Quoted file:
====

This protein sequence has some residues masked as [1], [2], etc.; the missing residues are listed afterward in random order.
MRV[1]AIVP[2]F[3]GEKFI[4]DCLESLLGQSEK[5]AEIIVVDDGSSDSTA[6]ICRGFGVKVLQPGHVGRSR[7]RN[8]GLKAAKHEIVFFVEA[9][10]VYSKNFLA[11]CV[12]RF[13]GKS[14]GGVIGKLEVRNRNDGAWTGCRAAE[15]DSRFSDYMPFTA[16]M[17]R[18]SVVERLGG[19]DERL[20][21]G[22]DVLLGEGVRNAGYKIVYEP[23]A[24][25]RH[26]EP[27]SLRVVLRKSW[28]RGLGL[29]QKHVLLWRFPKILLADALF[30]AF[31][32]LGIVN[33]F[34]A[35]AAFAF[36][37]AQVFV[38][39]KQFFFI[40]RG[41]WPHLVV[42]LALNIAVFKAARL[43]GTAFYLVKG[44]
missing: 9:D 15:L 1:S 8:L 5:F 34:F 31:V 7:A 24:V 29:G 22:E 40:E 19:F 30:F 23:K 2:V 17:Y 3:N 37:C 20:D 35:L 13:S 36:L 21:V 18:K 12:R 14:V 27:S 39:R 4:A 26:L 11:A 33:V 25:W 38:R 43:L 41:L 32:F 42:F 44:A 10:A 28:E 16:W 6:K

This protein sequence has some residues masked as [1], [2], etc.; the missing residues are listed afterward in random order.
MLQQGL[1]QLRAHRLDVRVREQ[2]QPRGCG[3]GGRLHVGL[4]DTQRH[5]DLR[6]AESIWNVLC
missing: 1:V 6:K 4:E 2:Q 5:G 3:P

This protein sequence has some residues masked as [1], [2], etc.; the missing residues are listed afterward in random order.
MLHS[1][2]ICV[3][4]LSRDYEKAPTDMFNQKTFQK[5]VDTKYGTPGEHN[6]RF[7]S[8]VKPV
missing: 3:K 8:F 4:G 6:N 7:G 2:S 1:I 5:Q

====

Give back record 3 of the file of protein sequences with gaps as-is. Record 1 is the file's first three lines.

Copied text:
This protein sequence has some residues masked as [1], [2], etc.; the missing residues are listed afterward in random order.
MLHS[1][2]ICV[3][4]LSRDYEKAPTDMFNQKTFQK[5]VDTKYGTPGEHN[6]RF[7]S[8]VKPV
missing: 3:K 8:F 4:G 6:N 7:G 2:S 1:I 5:Q